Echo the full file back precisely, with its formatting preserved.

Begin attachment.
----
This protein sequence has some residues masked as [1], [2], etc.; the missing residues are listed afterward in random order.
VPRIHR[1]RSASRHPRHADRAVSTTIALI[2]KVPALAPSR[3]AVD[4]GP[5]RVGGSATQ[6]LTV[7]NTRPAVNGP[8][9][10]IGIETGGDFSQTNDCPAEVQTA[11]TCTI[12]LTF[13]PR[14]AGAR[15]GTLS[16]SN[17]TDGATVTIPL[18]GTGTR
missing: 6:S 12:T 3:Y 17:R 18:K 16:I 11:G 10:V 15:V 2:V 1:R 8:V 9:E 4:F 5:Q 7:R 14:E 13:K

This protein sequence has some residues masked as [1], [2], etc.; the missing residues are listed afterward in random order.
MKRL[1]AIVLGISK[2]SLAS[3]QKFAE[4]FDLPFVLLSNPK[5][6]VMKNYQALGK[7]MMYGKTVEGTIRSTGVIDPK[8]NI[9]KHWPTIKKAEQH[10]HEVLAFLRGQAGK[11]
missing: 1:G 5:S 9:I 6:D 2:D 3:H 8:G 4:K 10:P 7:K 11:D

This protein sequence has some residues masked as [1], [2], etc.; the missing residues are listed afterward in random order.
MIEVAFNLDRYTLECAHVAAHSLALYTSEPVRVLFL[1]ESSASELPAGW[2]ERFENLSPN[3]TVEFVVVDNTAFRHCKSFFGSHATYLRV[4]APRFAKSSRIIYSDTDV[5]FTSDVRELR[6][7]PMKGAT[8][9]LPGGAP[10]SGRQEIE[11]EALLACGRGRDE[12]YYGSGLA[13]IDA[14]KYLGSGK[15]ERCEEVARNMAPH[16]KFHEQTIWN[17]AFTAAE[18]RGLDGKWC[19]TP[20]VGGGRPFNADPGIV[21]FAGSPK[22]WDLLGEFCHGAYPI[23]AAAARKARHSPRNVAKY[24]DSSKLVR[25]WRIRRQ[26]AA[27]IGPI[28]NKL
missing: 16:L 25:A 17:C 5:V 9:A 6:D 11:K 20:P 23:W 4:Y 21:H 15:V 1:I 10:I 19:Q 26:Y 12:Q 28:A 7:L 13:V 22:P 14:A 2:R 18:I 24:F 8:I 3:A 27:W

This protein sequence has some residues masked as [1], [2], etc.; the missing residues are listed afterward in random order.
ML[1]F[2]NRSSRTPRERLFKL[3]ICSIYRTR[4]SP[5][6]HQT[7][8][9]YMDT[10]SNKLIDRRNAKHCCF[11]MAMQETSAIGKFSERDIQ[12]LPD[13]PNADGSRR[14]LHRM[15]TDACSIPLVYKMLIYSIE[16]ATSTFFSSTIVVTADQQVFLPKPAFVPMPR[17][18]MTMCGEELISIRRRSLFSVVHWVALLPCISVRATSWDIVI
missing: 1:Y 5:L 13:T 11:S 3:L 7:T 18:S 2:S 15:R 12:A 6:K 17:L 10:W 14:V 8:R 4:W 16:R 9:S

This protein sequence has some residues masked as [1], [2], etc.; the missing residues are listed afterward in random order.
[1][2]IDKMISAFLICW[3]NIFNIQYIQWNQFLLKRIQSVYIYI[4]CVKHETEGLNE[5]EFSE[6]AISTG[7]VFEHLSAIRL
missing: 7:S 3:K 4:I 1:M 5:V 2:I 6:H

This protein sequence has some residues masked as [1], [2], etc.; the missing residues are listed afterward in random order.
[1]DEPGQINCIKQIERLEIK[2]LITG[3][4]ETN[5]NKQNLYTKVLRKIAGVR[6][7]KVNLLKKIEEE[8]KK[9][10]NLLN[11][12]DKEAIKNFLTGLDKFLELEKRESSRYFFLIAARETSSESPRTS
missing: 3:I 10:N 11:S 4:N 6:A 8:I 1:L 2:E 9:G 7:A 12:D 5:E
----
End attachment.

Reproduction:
This protein sequence has some residues masked as [1], [2], etc.; the missing residues are listed afterward in random order.
VPRIHR[1]RSASRHPRHADRAVSTTIALI[2]KVPALAPSR[3]AVD[4]GP[5]RVGGSATQ[6]LTV[7]NTRPAVNGP[8][9][10]IGIETGGDFSQTNDCPAEVQTA[11]TCTI[12]LTF[13]PR[14]AGAR[15]GTLS[16]SN[17]TDGATVTIPL[18]GTGTR
missing: 6:S 12:T 3:Y 17:R 18:K 16:I 11:G 10:V 15:V 2:V 1:R 8:V 9:E 4:F 5:Q 7:R 14:E 13:K

This protein sequence has some residues masked as [1], [2], etc.; the missing residues are listed afterward in random order.
MKRL[1]AIVLGISK[2]SLAS[3]QKFAE[4]FDLPFVLLSNPK[5][6]VMKNYQALGK[7]MMYGKTVEGTIRSTGVIDPK[8]NI[9]KHWPTIKKAEQH[10]HEVLAFLRGQAGK[11]
missing: 1:G 5:S 9:I 6:D 2:D 3:H 8:G 4:K 10:P 7:K 11:D

This protein sequence has some residues masked as [1], [2], etc.; the missing residues are listed afterward in random order.
MIEVAFNLDRYTLECAHVAAHSLALYTSEPVRVLFL[1]ESSASELPAGW[2]ERFENLSPN[3]TVEFVVVDNTAFRHCKSFFGSHATYLRV[4]APRFAKSSRIIYSDTDV[5]FTSDVRELR[6][7]PMKGAT[8][9]LPGGAP[10]SGRQEIE[11]EALLACGRGRDE[12]YYGSGLA[13]IDA[14]KYLGSGK[15]ERCEEVARNMAPH[16]KFHEQTIWN[17]AFTAAE[18]RGLDGKWC[19]TP[20]VGGGRPFNADPGIV[21]FAGSPK[22]WDLLGEFCHGAYPI[23]AAAARKARHSPRNVAKY[24]DSSKLVR[25]WRIRRQ[26]AA[27]IGPI[28]NKL
missing: 16:L 25:A 17:C 5:V 9:A 6:D 11:K 20:P 23:W 4:Y 21:H 15:V 1:I 10:I 19:Q 26:Y 12:Q 28:A 7:L 13:V 22:P 14:A 2:R 18:I 24:F 8:I 3:A 27:W

This protein sequence has some residues masked as [1], [2], etc.; the missing residues are listed afterward in random order.
ML[1]F[2]NRSSRTPRERLFKL[3]ICSIYRTR[4]SP[5][6]HQT[7][8][9]YMDT[10]SNKLIDRRNAKHCCF[11]MAMQETSAIGKFSERDIQ[12]LPD[13]PNADGSRR[14]LHRM[15]TDACSIPLVYKMLIYSIE[16]ATSTFFSSTIVVTADQQVFLPKPAFVPMPR[17][18]MTMCGEELISIRRRSLFSVVHWVALLPCISVRATSWDIVI
missing: 1:Y 5:L 13:T 11:S 3:L 7:T 18:S 2:S 15:R 12:A 6:K 17:L 10:W 14:V 8:R 4:W 16:R 9:S

This protein sequence has some residues masked as [1], [2], etc.; the missing residues are listed afterward in random order.
[1][2]IDKMISAFLICW[3]NIFNIQYIQWNQFLLKRIQSVYIYI[4]CVKHETEGLNE[5]EFSE[6]AISTG[7]VFEHLSAIRL
missing: 7:S 3:K 4:I 1:M 5:V 2:I 6:H

This protein sequence has some residues masked as [1], [2], etc.; the missing residues are listed afterward in random order.
[1]DEPGQINCIKQIERLEIK[2]LITG[3][4]ETN[5]NKQNLYTKVLRKIAGVR[6][7]KVNLLKKIEEE[8]KK[9][10]NLLN[11][12]DKEAIKNFLTGLDKFLELEKRESSRYFFLIAARETSSESPRTS
missing: 3:I 10:N 11:S 4:N 6:A 8:I 1:L 2:E 9:G 7:A 12:D 5:E